Montgomery Women’s Facility has been without a full time Warden since Mr Edward Ellington left to take over at Draper Correctional Facility in March 2016. Wardenship passed temporarily to Warden Terrance during which time conditions within the facility took a drastic turn for the worse, Ms Terrance left in August and the Captain has been acting as warden since.
Alabama Department of Corrections staffing woes and their impact, are still negatively felt throughout all aspects of ADOC, it has been reported that at other facilities, Correctional Officers have gone on strike citing the dangerous conditions that are festering as the upper echelons of Alabama Department of Corrections struggle to get a grip on a system that is failing from the top all the way down. Its not just an issue of safety and security, the absence of a classification officer as at Montgomery Women’s Facility increases stress, tension and creates an additional bottleneck in an already dangerously over crowded prison system, people that have served their sentences, especially those that are considered long-timers should be high on the list of priorities as they approach their parole and end of sentence dates.
Classification Officers are supposed to interview and assess amongst other things the custodial level biannually, effectively allowing those that have a low enough custody level, to be able to work and be in preparation for their release. Having no classification officer is a serious issue and it keeps women held on higher custodial levels than which they are entitled too, in an already over populated, neglectful and abusive prison system, common sense you would have thought, would be a priority, facilitating the lowering of custodial levels to those eligible, effectively freeing up bed space and hastening the transition back into society, not to mention raising moral, giving hope to those that have often served many years from dubious convictions.
Bear in mind too, that Alabama cases are difficult for many reasons, for example Post-conviction records are exceptionally hard to obtain in Alabama, and there is no specific post-conviction DNA testing statute except in capital cases. New evidence often must be brought before a court within six months of discovery, which can be extremely difficult and at times, impossible. Alacourt.com controls public court records in Alabama and charges exorbitant access fees, making the records virtually inaccessible to those incarcerated or their families which are generally on low incomes, Alabama needs to rethink its policy on locking people up and throwing away the keys, giving fair hearings, trials and sentences would be a great start.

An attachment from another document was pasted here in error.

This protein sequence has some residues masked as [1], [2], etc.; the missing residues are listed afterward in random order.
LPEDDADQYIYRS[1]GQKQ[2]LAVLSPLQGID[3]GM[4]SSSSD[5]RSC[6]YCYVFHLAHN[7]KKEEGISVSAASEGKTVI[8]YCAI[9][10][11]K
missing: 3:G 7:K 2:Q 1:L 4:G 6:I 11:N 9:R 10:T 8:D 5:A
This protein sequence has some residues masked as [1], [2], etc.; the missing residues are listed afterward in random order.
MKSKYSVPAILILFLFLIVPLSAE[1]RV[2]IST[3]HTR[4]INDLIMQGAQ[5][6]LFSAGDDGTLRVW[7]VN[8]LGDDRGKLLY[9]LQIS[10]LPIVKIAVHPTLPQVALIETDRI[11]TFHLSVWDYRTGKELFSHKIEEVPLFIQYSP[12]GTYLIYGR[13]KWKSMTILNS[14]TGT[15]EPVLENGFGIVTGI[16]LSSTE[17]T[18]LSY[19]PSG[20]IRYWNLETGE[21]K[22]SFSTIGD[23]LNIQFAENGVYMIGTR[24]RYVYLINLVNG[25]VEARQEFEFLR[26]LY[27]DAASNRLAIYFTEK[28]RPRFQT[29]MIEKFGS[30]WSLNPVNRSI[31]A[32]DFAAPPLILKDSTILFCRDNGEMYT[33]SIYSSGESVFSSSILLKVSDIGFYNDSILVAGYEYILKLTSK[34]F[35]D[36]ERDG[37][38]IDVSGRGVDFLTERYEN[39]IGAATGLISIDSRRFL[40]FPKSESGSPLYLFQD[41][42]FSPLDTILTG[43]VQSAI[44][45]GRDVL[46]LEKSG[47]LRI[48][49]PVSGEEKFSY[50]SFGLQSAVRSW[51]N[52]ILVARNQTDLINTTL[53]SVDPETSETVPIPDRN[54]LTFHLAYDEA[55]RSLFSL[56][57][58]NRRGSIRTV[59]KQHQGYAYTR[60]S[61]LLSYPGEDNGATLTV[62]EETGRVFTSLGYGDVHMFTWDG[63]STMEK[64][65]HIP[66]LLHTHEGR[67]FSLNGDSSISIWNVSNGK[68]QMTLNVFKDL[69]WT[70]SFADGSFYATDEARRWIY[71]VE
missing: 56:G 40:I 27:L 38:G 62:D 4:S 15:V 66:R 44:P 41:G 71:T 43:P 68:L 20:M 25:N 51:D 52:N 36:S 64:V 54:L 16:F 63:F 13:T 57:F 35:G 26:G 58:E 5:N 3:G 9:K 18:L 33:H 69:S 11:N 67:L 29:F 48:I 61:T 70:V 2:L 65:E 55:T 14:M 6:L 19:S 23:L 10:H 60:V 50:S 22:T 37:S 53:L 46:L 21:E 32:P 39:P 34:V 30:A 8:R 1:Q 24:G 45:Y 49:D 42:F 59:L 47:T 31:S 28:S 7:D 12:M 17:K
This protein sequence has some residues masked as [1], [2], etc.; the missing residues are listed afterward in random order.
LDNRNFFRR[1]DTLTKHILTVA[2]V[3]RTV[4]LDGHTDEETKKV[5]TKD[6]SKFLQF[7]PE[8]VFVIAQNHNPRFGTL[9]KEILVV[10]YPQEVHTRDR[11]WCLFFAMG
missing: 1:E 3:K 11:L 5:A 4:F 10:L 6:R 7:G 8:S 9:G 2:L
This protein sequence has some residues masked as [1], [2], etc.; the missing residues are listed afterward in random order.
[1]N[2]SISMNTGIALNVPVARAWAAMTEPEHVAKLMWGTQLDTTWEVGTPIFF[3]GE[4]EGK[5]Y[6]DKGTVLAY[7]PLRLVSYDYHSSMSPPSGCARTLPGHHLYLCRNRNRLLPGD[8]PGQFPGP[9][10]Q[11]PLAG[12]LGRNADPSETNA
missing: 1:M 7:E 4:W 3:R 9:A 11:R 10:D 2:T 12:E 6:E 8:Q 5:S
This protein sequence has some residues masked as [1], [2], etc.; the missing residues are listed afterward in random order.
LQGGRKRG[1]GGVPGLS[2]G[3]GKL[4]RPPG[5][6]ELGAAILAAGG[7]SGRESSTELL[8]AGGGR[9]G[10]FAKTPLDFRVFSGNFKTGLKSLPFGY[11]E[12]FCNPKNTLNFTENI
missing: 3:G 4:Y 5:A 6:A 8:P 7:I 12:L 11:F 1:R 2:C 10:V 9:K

Alabama has some of the most violent, dangerous prisons in the country, inmates have been subject to neglect and abuse and forced to live in deplorable conditions as the recent investigation by the SPLC & ADA clearly showed, indeed the Department of Justice has now launched its own unprecedented statewide investigation on whether prisoners are protected from physical and sexual abuse by other prisoners and guards, and whether living conditions are sanitary and safe in general at men’s prisons, we believe this should be expanded to include the Women’s facilities too because ADOC has known about the sexual, physical and mental abuse at facilities such as Tutwiler Women’s prison, which was allowed to happen, unabated for decades.
Several weeks ago, the lady that ran the canteen, was escorted off site by Internal Affairs investigators, it should come as no surprise that her replacement has yet to be found. The canteen has become essential for inmates in order to subsidise the poor diet that is provided by ADOC and obviously inmates have limited options, they either eat what is served, which is mundane, flavourless and repetitious using foodstuffs bought at the lowest price and subsequent quality or they purchase overpriced items from the canteen or commissary which places an extra financial burden on the families of those incarcerated. Prisons and jails are responsible for providing sufficient, nutritious meals. Food is a basic necessity and failure to provide can lead to health problems and in some cases, violent outbursts by frustrated and hungry inmates.